A new paper by Ivey researchers Tima Bansal and Caroline Flammer shows that, although costly in the short-term, treating company stakeholders well will pay off in the long-term.
The paper, called "Does Long-Term Orientation Create Value? Evidence from a Regression Discontinuity," is gathering momentum: it was recently accepted for publication in the Strategic Management Journal and also became the key topic in a blog written by London Business School Professor Alex Edmans.
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"[The researchers] find that proposals to increase long-term compensation improve long-term operating performance," Edmans writes. "Interestingly, operating performance decreases slightly in the short-run, highlighting the fact that long-term orientation requires short-run sacrifices. But, the long-run benefits outweigh the short-term costs."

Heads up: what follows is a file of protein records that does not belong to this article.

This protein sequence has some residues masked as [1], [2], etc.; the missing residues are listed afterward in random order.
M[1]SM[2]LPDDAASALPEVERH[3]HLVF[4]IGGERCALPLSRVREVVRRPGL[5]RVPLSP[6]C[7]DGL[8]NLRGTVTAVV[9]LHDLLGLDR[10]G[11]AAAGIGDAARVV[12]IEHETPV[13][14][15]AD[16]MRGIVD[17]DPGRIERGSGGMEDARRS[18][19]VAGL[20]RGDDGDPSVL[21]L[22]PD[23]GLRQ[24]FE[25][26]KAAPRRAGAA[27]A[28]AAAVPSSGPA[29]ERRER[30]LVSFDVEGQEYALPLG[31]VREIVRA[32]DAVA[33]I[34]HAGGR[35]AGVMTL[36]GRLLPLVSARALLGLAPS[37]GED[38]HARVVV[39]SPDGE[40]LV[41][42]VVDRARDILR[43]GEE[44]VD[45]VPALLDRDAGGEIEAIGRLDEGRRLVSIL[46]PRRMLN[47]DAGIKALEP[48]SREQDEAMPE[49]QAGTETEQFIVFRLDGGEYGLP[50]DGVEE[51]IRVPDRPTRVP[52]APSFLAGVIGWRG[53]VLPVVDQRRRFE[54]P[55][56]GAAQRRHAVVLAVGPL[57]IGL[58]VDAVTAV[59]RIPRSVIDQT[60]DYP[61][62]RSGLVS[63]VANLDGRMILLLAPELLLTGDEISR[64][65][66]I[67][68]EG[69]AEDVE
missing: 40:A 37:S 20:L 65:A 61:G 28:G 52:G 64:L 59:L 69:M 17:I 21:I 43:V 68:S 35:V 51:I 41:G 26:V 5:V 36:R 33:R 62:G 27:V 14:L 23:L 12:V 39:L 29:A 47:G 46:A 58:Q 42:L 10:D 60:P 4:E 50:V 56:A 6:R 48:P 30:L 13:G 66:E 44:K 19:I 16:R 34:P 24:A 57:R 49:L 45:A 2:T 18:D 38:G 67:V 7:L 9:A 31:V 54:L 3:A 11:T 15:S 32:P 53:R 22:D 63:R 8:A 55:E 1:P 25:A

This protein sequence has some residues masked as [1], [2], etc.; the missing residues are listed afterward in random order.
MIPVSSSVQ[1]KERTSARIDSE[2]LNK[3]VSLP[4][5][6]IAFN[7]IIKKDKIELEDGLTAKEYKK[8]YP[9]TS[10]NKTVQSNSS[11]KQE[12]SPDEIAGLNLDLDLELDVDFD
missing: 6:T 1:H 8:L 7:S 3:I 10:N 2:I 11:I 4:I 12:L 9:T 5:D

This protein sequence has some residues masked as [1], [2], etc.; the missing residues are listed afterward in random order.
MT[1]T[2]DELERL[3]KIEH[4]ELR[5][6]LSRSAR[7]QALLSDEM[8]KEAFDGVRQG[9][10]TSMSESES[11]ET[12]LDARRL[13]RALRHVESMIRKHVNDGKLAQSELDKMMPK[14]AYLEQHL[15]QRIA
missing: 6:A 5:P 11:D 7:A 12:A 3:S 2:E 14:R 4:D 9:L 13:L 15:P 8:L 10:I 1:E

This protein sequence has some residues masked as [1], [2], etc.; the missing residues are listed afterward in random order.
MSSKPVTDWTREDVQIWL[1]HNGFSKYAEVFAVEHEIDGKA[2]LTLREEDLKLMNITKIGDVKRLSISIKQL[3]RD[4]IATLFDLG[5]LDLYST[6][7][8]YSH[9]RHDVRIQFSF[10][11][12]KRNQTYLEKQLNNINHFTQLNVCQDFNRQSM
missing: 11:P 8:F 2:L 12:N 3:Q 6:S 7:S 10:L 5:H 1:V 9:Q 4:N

Edmans outlines some of the highlights in Bansal and Flammer's paper:
- Innovation improves. Firms increase research and development, which leads to more patents, and both higher-quality and more innovative patents at that.
- Corporate responsibility improves, as measured by the ratings of four stakeholder groups: employees, the environment, customers, and society at large.